Frogs: The Thin Green Line
Last Stop: Australia

Allison Argo on a shoot in Yosemite National Park

Filmmaker Allison Argo shares her stories from the making of Frogs: The Thin Green Line.

I had to get on with the edit, so Andy (cinematographer extraordinaire) and his wife Susan (sound recordist extraordinaire) went on this shoot solo.

Australia’s frogs have been hit by the same host of problems as ours.  But to top it off,
Australia has been experiencing one of the worst droughts in history – and frogs have been feeling the effects of climate change.  Andy and Susan spent a frantic week following Gerry & Erika Marentelli (from the Amphibian Conservation Centre) as they underwent heroic efforts to save some of Australia’s most endangered frogs.  They shot on top of mountains, in deep river gorges and in the thick of cattle country.  No matter where they went, frogs were in trouble.

Meanwhile, I was well into the edit here.  Trying to make sense of all the stories and footage is always intimidating, but as the weeks pass, the stories and characters begin to find their place in the film.  Each person – and each frog – provides a critical piece in the puzzle, until… one day, it’s a film!

Every film carries the filmmaker on a unique journey – often in an unexpected direction.  I hadn’t realized that this film would hit so close to home – or that I would feel such a sense of personal responsibility.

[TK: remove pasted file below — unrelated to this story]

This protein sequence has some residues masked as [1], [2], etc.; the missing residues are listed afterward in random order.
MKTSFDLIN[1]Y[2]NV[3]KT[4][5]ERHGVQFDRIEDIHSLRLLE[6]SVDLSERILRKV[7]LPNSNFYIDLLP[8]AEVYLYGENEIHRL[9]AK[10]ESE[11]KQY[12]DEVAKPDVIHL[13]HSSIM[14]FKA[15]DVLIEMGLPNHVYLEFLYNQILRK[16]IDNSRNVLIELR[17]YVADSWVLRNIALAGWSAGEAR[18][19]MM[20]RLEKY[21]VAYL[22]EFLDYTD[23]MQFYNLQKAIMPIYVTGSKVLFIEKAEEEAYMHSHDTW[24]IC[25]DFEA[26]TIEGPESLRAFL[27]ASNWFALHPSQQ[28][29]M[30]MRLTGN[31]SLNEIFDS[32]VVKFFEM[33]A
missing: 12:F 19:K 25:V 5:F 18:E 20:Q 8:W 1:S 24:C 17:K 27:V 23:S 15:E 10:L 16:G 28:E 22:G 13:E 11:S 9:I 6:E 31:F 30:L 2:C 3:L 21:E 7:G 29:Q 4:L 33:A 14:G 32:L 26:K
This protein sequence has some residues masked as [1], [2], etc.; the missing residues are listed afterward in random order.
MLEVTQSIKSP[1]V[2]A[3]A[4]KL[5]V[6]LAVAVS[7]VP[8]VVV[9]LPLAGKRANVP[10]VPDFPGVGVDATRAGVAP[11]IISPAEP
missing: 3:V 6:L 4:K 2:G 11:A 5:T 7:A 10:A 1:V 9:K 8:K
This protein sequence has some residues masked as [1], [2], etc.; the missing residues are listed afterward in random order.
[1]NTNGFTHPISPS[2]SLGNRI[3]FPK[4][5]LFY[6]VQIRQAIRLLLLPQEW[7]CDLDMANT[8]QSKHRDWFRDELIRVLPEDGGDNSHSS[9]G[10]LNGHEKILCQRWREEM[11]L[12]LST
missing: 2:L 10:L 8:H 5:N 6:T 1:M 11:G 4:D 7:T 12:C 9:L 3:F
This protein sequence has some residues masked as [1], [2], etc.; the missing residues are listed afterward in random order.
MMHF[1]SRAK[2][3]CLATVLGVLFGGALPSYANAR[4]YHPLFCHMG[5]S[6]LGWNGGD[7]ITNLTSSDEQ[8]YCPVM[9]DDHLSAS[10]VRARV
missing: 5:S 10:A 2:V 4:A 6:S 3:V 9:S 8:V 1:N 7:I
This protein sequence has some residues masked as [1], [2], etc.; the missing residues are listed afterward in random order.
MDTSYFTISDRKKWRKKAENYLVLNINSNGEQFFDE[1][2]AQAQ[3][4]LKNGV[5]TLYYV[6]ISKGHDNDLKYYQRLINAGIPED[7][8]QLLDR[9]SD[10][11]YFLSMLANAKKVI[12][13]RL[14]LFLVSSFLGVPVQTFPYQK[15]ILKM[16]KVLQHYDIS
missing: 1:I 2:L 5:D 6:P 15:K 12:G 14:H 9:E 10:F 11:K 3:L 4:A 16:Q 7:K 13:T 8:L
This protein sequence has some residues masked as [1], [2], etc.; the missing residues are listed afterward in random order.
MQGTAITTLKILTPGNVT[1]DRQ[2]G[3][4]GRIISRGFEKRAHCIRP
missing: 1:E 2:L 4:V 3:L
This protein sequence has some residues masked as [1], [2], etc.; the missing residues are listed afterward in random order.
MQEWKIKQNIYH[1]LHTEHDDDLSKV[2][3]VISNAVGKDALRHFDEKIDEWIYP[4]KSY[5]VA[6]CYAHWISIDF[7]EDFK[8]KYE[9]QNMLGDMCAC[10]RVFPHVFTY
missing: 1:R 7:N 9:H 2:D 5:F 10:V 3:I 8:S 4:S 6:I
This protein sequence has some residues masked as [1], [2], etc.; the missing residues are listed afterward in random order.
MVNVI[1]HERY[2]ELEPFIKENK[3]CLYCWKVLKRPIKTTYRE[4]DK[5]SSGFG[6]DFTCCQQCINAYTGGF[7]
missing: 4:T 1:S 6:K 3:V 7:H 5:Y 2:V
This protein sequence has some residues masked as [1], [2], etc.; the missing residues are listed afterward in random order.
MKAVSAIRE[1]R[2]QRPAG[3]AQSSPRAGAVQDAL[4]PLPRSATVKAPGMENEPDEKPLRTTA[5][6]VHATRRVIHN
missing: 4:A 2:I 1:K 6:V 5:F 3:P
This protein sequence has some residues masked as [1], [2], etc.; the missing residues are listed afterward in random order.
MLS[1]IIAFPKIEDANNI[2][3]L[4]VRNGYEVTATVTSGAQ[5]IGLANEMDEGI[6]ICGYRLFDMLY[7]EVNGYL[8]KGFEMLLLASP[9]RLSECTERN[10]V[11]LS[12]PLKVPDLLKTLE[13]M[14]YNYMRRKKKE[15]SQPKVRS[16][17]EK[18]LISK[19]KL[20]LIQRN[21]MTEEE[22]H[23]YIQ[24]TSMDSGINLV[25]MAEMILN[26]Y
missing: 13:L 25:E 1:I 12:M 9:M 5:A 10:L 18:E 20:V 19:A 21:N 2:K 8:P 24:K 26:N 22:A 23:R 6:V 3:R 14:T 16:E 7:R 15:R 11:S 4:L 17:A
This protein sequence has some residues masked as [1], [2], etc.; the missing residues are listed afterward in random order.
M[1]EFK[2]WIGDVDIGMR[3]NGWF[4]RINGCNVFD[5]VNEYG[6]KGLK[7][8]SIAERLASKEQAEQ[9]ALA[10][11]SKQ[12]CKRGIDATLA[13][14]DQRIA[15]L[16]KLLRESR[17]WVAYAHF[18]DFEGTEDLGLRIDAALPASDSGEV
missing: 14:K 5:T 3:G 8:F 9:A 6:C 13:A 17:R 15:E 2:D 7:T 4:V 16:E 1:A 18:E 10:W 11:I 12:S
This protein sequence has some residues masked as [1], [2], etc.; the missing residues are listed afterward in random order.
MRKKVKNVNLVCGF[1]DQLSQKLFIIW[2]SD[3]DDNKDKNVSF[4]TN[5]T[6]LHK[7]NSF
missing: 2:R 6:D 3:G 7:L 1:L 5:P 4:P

Having witnessed the frogs in Panama, I have a greater respect for amphibians than ever.  That small patch of forest holds so much magic and so many millions of years of evolution – I now shudder to think of how fragile it is.  All of that biological brilliance can be wiped out in a matter of months.

I had also never realized how important amphibians are.  We’ve just begun to mine them for medical cures.  They offer hope for everything from HIV to diabetes.  But even more important is the role they play in our ecosystems: they sit in the middle of the food chain.  In places where they’re gone, insect populations are on the rise and predators like snakes and birds are disappearing.

I realized in making this film that the frog problem is everyone’s problem.  We can all make choices everyday that will help give frogs a leg up.  We can stop using pesticides and fertilizers, we can do our part to lessen global warming, we can buy locally and buy organic whenever possible… we can protect wetlands.  Frogs aren’t the only creatures that depend on healthy waters – we do, too.

Our behavior has been remarkably short-sighted – even in our own backyards.  Not only are we endangering our amphibians, we are endangering ourselves.  I can no longer turn a blind eye.  There are easy adjustments we can all make.  I’m ready to step up to the plate…

Special thanks to my production assistants in the office who were so wonderful: Laura Gill, Diane Toomey, and Ruby Wells

- Allison Argo

  • susan e smith

    when will this episode be repeated. Must seeagain!

  • info@osawildlife.org

    This episode was of incredible interest, but what was most striking was the positive actions and hope that was given to a most precarious situation!

  • varsha

    when i watched this episode i felt sad, but i know that there is lots we can do to help.

  • Rob

    Unbelievable! I had no idea this was happening. Now that I know I too can spread the word and help. Thanbks.

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  • e3

    Great posg

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